Read: Ruth 2:17-23
So she gleaned in the field until evening. Then she beat out what she had gleaned, and it was about an ephah of barley. She picked it up and came into the town, and her mother-in-law saw how much she had gleaned. Then she took out and gave her what was left over after she herself had been satisfied (Ruth 2:17-18, NRSV).
Can you imagine leftovers giving you a new lease on life? Difficult as this is to comprehend, it is precisely what happens in this passage.
Before her daughter-in-law Ruth shows up with nearly a bushel of barley and leftovers from lunch, Naomi is at the brink of despair. Her husband and two grown sons are dead, and she seems inclined to join them. Her bitterness boils over earlier in the book when her friends rush to welcome her home after more than a decade away. Hearing her name on their lips she snaps, “Call me no longer Naomi [‘Pleasant’]. Call me Mara [‘Bitter’], for the Almighty has dealt bitterly with me. I went away full, but the LORD has brought me back empty” (1:20-21).
Well, not quite empty. In her acrid outburst, Naomi has overlooked her single most valuable asset: Ruth.
In the eyes of ancient Israelite culture, Ruth must have looked more like a liability. Ruth was a foreigner and thus suspect on the basis of both her nationality and her religion. There was also reason to suspect she was barren, given that she had not produced a child during her ten years of marriage to Naomi’s son (1:4-5). (Infertility was blamed on the woman in those days.) With no reasonable chance of marriage, Ruth must have seemed like dead weight around the neck of a woman who was already downwardly mobile.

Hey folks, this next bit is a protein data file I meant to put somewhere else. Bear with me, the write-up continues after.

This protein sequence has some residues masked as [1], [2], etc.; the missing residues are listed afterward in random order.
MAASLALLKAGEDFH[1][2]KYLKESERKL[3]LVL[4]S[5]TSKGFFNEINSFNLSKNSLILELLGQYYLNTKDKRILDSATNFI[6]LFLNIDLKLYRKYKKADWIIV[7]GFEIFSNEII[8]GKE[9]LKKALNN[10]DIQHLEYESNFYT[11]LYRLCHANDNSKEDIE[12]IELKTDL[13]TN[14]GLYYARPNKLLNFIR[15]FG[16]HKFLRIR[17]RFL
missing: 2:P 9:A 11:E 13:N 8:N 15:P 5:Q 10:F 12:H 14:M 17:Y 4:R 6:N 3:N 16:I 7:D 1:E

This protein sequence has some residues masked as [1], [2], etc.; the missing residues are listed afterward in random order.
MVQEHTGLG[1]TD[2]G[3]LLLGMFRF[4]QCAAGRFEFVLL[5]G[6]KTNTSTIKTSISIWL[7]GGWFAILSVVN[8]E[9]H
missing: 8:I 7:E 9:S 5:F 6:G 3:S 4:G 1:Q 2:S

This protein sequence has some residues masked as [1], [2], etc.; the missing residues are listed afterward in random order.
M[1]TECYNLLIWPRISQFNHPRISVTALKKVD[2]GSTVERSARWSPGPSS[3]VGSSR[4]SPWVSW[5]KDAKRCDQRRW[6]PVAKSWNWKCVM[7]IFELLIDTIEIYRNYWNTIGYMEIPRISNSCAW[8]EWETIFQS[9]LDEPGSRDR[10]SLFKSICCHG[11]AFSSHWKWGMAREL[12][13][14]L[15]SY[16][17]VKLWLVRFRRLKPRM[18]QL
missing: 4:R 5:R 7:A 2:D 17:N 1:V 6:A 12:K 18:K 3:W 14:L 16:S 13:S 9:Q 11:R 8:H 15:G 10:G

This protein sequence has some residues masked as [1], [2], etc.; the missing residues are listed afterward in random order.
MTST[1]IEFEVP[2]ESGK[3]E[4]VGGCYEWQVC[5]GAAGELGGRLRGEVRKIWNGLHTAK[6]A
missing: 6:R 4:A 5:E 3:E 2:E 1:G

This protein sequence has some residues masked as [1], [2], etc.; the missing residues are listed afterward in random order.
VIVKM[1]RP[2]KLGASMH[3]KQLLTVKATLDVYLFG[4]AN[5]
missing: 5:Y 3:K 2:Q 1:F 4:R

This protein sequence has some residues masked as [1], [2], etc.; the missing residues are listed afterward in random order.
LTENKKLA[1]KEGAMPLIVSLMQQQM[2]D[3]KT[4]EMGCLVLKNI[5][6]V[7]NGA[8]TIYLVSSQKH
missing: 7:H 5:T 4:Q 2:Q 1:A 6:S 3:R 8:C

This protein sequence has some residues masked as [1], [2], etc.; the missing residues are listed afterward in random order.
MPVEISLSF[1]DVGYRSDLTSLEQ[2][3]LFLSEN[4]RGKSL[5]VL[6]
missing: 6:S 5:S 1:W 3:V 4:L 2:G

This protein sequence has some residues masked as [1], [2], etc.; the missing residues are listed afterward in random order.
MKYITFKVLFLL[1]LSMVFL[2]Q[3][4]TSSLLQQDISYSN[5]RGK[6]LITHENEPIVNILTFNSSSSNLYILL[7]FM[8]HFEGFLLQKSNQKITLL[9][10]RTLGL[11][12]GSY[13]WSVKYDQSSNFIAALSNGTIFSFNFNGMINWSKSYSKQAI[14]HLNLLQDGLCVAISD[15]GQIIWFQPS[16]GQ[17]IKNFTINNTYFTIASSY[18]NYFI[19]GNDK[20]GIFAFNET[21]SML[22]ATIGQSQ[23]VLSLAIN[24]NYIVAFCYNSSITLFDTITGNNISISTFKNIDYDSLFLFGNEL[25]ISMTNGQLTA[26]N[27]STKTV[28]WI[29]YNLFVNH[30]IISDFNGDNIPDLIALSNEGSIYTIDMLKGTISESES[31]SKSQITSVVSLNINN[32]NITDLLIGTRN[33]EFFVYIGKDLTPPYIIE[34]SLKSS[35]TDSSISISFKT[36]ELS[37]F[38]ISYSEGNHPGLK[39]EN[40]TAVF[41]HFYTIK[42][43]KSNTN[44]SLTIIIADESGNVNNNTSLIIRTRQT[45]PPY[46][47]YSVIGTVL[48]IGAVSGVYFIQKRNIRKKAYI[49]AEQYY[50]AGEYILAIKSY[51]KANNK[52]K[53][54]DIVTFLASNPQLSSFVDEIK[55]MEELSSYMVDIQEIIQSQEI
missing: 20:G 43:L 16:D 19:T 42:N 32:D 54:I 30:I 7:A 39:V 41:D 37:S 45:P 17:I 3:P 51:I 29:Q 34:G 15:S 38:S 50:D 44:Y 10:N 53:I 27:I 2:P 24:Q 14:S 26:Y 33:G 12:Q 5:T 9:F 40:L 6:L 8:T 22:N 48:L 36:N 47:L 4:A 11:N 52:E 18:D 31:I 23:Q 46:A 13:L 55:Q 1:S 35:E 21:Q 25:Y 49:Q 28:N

This pessimistic assessment does not take into account God’s standards of measurement, however. Ruth rates high in a quality that is most often attributed to God in the Bible: steadfast love. In older translations, it is sometimes called “lovingkindness.” By any name, it is love that goes above and beyond the call of duty. Ruth shows this love when, in spite of Naomi’s orders to return to the security of her own parents, Ruth clings, terrier-like, to her mother-in-law. “Do not press me to leave you or to turn back from following you!” she insists in 1:16. “Where you go, I will go; where you lodge, I will lodge; your people shall be my people, and your God my God. Where you die, I will die—there will I be buried.” Ruth’s decision could well have led to a double plot in Bethlehem’s cemetery. Yet, God seems to have had other ideas.
While Naomi is content to sit home and wait for the grim reaper, Ruth wakes up early and goes out to glean. As luck—or Providence—would have it, she ends up in the field of Naomi’s relative, Boaz. Cousin Boaz notices Ruth right away and wastes no time issuing orders designed to guarantee both her safety and her success.
Thus, the leftovers. When Ruth returns from the field that day, she’s made a real haul. Naomi is quick to ask, “Where did you glean today?” When Ruth reveals the name of their benefactor, Naomi comes back to life. “Blessed be he by the LORD,” she exclaims, “whose kindness [steadfast love] has not forsaken the living or the dead!”